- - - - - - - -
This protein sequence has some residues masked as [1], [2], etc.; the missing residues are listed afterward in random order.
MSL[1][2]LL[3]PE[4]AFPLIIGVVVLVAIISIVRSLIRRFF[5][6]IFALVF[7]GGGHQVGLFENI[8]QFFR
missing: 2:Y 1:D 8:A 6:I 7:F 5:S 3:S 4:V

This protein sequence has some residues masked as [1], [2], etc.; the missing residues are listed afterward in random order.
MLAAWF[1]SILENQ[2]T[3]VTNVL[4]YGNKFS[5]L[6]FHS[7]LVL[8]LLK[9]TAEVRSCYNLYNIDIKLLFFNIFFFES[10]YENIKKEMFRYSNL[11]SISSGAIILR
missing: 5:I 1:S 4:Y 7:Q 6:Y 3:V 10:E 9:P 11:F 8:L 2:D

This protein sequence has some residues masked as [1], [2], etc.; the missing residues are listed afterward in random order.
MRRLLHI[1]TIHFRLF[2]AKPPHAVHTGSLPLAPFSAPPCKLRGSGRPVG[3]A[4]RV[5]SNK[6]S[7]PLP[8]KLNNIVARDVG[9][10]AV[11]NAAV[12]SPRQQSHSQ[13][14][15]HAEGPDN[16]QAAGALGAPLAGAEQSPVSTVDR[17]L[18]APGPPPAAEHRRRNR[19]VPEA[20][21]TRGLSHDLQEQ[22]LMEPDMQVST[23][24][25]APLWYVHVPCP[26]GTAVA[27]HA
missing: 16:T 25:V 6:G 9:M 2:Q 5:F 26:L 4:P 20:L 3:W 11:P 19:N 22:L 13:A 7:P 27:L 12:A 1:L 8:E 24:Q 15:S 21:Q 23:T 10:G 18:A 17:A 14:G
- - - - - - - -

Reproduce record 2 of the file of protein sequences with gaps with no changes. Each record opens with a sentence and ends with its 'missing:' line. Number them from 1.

This protein sequence has some residues masked as [1], [2], etc.; the missing residues are listed afterward in random order.
MLAAWF[1]SILENQ[2]T[3]VTNVL[4]YGNKFS[5]L[6]FHS[7]LVL[8]LLK[9]TAEVRSCYNLYNIDIKLLFFNIFFFES[10]YENIKKEMFRYSNL[11]SISSGAIILR
missing: 5:I 1:S 4:Y 7:Q 6:Y 3:V 10:E 9:P 11:F 8:L 2:D